"This is clearly human trafficking," the border services source
A bulletin from the Anti-Fraud and Human Trafficking Section of the
Canada Border Services Agency last March cites a "trend occurring in
which dishonest employment agencies sign up fraudulent 'employers' to bring
live-in caregivers to Canada but the contracts disappear once the caregivers
arrive," the memo reads. "The caregivers are innocent and are left
obligated to pay the agency fees but are left without employment."
But instead of going after the agencies, the government nabs some of the
nannies, with the authority of a 2007 Federal Court ruling that found
caregivers with bogus contracts cannot remain in Canada even if they find a
"This is so unfair to these women who have given up everything and
taken on so much debt to come here and work," said Pura Velasco, of the
Caregivers Support Services Centre. "We have to stand up as a community
and make the government account for its lack of respect for us."
Advocates such as Velasco regularly host meetings across the GTA where
nannies speak angrily about their predicament.
One recent meeting in a North York auditorium attracted more than 120
nannies. They complained openly about the fees, and the bogus families. Some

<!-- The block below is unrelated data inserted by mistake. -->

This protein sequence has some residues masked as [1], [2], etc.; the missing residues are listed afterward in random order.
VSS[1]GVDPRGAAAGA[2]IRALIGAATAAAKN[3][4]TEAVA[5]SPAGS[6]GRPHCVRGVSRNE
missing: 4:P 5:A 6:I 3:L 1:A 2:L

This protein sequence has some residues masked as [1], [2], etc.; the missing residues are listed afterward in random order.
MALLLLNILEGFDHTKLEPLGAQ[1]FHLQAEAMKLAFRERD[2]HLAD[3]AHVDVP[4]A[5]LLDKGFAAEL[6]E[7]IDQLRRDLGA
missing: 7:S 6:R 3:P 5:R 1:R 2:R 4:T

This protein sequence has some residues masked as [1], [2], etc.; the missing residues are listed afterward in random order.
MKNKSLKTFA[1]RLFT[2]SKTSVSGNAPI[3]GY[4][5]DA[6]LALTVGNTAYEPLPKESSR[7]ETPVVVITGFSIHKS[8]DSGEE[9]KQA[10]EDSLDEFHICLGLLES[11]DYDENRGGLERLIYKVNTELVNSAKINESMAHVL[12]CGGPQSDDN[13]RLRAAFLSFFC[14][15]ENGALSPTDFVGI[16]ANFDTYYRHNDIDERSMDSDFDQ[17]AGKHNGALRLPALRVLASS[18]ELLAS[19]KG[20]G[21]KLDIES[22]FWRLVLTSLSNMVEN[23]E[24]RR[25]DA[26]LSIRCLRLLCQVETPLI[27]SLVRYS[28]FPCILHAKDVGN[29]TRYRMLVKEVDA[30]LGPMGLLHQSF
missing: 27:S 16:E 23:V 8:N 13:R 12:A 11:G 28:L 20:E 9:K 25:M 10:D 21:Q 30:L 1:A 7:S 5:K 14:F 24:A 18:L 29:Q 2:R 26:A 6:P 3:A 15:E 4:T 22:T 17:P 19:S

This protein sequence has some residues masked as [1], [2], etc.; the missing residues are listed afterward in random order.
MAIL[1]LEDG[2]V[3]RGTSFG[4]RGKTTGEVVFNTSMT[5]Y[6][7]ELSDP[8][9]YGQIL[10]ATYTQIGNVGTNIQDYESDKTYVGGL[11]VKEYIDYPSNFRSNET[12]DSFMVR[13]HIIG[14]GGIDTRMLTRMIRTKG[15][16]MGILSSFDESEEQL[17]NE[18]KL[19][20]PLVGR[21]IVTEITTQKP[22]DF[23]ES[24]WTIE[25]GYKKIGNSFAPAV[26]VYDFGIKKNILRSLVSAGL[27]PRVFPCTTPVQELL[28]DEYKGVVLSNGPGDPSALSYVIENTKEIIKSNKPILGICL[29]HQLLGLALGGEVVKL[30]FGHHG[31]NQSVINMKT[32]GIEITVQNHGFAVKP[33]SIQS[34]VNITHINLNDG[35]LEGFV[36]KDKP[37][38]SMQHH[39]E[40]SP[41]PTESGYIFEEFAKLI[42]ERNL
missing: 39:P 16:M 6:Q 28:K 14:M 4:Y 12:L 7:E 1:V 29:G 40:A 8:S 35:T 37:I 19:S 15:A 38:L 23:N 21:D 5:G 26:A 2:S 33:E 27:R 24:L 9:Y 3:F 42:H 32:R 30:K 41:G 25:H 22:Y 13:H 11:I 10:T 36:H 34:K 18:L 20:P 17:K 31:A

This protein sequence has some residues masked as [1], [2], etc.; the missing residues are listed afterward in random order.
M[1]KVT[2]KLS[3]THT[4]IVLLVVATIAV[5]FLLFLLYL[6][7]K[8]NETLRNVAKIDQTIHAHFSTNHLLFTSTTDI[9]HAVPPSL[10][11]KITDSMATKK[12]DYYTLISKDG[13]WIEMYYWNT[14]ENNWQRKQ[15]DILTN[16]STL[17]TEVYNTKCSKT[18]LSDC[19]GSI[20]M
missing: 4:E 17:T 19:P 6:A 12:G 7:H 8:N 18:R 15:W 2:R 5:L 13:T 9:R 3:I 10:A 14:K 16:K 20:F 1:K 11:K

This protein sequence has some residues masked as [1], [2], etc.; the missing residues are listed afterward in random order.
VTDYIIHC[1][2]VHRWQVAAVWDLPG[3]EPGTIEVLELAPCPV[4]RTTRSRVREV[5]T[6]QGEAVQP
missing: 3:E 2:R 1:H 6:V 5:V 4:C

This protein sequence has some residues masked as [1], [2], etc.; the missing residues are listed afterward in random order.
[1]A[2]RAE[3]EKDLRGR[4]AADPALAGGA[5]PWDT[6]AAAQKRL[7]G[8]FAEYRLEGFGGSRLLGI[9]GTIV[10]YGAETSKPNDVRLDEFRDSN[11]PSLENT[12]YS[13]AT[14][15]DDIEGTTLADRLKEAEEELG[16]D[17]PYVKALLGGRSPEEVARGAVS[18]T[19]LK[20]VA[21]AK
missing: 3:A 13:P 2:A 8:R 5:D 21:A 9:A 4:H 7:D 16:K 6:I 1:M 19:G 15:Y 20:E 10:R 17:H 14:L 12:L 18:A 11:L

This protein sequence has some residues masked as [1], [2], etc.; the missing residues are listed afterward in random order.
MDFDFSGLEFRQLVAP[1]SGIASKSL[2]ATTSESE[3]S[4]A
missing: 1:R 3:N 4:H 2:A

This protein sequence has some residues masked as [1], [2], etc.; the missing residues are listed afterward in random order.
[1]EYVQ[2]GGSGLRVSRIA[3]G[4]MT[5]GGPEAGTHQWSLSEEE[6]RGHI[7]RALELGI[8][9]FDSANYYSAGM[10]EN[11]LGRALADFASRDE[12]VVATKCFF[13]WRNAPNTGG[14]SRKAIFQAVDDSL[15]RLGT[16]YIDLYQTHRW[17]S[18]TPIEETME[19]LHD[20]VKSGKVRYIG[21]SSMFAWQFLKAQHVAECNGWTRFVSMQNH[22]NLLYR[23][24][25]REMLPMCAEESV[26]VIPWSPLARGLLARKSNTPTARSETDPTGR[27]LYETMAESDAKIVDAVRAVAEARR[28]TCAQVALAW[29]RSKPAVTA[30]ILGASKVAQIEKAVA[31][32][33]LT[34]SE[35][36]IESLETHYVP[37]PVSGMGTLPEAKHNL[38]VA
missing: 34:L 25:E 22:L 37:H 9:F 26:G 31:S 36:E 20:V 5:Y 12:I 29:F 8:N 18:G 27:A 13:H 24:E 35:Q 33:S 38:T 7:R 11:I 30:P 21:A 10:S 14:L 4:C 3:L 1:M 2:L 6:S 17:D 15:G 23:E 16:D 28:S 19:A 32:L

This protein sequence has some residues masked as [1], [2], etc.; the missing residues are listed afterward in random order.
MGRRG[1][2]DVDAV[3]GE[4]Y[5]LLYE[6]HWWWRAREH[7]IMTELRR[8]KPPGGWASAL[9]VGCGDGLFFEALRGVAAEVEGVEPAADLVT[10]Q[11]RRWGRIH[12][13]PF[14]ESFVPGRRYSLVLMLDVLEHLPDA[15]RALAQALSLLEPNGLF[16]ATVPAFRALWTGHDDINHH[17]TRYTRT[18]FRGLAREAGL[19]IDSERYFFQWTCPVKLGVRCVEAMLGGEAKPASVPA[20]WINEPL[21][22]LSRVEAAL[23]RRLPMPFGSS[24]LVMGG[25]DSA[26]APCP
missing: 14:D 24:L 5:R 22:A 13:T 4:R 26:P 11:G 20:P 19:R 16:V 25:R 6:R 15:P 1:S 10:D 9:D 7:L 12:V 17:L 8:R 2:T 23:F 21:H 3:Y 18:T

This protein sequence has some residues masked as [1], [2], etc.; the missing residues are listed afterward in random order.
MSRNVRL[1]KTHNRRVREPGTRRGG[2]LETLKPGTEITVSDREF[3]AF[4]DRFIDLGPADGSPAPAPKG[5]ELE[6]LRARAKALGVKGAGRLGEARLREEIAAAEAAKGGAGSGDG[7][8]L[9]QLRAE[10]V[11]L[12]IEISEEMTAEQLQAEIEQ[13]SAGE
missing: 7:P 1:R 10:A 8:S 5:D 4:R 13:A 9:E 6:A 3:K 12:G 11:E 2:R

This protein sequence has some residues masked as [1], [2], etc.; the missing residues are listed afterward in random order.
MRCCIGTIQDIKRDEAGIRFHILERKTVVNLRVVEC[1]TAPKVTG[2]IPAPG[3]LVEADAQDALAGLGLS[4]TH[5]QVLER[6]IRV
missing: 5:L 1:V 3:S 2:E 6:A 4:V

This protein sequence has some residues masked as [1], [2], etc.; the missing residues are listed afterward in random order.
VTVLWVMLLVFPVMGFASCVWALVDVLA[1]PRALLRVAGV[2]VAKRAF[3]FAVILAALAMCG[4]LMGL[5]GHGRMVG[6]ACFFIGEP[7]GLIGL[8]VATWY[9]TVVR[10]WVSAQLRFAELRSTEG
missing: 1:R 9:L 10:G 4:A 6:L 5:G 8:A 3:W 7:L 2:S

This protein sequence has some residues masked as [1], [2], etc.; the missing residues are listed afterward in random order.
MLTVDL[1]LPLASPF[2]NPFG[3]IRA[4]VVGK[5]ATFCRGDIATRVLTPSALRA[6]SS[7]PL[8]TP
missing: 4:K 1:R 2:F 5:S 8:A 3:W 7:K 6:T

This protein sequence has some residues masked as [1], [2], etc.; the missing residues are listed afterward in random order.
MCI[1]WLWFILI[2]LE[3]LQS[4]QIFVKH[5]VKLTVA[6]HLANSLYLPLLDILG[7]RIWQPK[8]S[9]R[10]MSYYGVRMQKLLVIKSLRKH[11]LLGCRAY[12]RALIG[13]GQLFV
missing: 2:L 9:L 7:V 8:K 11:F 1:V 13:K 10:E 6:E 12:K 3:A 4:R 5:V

talked about being forced to work 12- to 15-hour days without overtime, days
off or even minimum wage salaries.
Others complained of isolation, lack of nutritious food and mistreatment
"We look at Canada as the land of milk and honey," said Mel, a
50-year-old Filipina nanny and mother of two children in the Philippines
shortly after two Star reporters
helped her leave a home where, she said, she had been verbally abused and
"Everyone wants to come to Canada until they're here."
Marsha Mason, director of Intercede, a non-profit agency that counsels
domestic workers, said most of the 5,000 cases the agency handles each year
are Filipina caregivers.
Mason says she recently gave $100 from her own pocket to a nanny who
didn't have enough to buy sanitary napkins and deodorant.
The practice of charging fees to the nannies to secure them work is
banned by governments in all western provinces, but not in Ontario. The
Philippines government also bans the practice, but it still goes on, with
many agencies getting around the laws by recruiting nannies working in Hong
Kong, Singapore and Dubai.
Some nanny advocates say agencies should charge families for arranging a
caregiver. While some respectable agencies do this, they say they lose